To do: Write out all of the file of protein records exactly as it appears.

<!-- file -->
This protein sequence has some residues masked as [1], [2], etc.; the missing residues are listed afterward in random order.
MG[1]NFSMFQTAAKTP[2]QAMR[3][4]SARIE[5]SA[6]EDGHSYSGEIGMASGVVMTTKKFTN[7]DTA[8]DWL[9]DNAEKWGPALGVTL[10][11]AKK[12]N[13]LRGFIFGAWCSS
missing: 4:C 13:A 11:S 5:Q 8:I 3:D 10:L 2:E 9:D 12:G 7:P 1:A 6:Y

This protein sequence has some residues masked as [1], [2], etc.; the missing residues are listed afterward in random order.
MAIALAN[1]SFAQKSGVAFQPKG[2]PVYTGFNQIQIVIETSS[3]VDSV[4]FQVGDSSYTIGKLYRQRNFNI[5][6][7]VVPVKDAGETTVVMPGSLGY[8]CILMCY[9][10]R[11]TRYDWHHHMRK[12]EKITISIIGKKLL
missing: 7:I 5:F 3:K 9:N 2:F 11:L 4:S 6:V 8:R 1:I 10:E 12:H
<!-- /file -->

This protein sequence has some residues masked as [1], [2], etc.; the missing residues are listed afterward in random order.
MG[1]NFSMFQTAAKTP[2]QAMR[3][4]SARIE[5]SA[6]EDGHSYSGEIGMASGVVMTTKKFTN[7]DTA[8]DWL[9]DNAEKWGPALGVTL[10][11]AKK[12]N[13]LRGFIFGAWCSS
missing: 4:C 13:A 11:S 5:Q 8:I 3:D 10:L 2:E 9:D 12:G 7:P 1:A 6:Y

This protein sequence has some residues masked as [1], [2], etc.; the missing residues are listed afterward in random order.
MAIALAN[1]SFAQKSGVAFQPKG[2]PVYTGFNQIQIVIETSS[3]VDSV[4]FQVGDSSYTIGKLYRQRNFNI[5][6][7]VVPVKDAGETTVVMPGSLGY[8]CILMCY[9][10]R[11]TRYDWHHHMRK[12]EKITISIIGKKLL
missing: 7:I 5:F 3:K 9:N 2:F 11:L 4:S 6:V 8:R 1:I 10:E 12:H